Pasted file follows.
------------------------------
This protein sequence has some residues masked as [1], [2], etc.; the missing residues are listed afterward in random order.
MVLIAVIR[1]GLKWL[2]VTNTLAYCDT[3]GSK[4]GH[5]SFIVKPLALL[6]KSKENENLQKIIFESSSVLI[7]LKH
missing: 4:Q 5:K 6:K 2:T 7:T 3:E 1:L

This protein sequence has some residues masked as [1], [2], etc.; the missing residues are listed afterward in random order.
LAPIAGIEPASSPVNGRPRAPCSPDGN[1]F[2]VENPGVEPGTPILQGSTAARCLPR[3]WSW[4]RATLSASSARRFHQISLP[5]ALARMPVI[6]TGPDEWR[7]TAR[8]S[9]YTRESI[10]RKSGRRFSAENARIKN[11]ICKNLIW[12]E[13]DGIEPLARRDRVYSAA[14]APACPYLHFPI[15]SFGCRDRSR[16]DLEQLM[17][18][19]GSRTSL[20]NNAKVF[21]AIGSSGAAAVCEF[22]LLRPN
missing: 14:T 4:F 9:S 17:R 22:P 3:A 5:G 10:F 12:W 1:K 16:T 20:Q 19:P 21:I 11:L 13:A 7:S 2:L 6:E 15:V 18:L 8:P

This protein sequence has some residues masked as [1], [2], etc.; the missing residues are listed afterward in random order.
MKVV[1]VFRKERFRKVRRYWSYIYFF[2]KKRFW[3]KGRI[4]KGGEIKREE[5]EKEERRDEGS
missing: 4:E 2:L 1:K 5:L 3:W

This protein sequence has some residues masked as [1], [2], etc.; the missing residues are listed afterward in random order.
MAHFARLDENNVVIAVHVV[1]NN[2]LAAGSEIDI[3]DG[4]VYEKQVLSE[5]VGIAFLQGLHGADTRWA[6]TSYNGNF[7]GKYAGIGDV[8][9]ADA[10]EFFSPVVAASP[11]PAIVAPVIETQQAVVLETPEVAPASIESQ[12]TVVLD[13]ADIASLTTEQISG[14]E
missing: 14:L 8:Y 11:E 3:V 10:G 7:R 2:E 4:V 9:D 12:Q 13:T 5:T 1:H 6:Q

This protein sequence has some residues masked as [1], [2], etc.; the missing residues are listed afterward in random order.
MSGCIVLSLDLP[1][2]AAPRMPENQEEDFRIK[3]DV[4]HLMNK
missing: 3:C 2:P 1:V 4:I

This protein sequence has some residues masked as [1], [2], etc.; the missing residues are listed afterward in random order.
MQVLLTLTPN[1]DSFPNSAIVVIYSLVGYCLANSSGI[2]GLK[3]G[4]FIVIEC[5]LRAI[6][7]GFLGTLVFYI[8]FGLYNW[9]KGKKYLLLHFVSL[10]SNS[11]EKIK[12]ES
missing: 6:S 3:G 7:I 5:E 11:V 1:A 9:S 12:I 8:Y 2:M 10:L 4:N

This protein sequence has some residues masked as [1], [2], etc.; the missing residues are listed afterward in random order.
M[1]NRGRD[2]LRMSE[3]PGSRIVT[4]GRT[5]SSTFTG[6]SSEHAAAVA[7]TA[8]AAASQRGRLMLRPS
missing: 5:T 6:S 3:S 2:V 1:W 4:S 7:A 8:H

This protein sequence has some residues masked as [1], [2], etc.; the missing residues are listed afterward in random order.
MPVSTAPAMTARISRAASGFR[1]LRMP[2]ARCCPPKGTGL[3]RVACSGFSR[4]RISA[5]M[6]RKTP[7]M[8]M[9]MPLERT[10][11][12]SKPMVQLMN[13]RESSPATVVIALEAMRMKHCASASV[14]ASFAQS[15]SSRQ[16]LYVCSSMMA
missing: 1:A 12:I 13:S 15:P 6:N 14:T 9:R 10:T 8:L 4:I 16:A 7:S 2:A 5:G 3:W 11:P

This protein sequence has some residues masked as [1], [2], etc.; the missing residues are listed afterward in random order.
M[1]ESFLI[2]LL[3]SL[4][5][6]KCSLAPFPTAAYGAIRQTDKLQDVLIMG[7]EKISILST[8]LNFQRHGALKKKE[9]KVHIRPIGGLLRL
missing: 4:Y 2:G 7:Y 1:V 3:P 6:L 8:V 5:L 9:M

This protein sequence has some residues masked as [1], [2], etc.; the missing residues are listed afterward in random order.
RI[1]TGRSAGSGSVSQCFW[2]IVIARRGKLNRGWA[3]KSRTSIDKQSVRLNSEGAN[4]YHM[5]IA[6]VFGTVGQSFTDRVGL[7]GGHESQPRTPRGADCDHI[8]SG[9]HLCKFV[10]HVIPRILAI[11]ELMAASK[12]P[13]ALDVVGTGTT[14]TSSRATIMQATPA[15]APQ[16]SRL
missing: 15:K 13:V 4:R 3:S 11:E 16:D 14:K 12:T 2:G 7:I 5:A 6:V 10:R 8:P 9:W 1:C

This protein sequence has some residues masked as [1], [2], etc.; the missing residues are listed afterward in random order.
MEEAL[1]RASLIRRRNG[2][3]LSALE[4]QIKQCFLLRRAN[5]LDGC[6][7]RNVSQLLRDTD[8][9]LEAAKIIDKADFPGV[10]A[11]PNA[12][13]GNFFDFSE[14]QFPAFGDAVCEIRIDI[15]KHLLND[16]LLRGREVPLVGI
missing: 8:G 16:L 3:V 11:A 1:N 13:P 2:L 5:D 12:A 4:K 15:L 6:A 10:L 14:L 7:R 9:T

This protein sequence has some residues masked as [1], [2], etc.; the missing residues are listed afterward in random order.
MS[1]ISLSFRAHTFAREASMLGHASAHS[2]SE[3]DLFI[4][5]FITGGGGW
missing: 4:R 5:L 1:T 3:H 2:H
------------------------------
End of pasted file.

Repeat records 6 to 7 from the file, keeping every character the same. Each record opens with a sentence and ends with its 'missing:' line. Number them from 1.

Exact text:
This protein sequence has some residues masked as [1], [2], etc.; the missing residues are listed afterward in random order.
MQVLLTLTPN[1]DSFPNSAIVVIYSLVGYCLANSSGI[2]GLK[3]G[4]FIVIEC[5]LRAI[6][7]GFLGTLVFYI[8]FGLYNW[9]KGKKYLLLHFVSL[10]SNS[11]EKIK[12]ES
missing: 6:S 3:G 7:I 5:E 11:V 1:A 9:S 12:I 8:Y 2:M 10:L 4:N

This protein sequence has some residues masked as [1], [2], etc.; the missing residues are listed afterward in random order.
M[1]NRGRD[2]LRMSE[3]PGSRIVT[4]GRT[5]SSTFTG[6]SSEHAAAVA[7]TA[8]AAASQRGRLMLRPS
missing: 5:T 6:S 3:S 2:V 1:W 4:S 7:A 8:H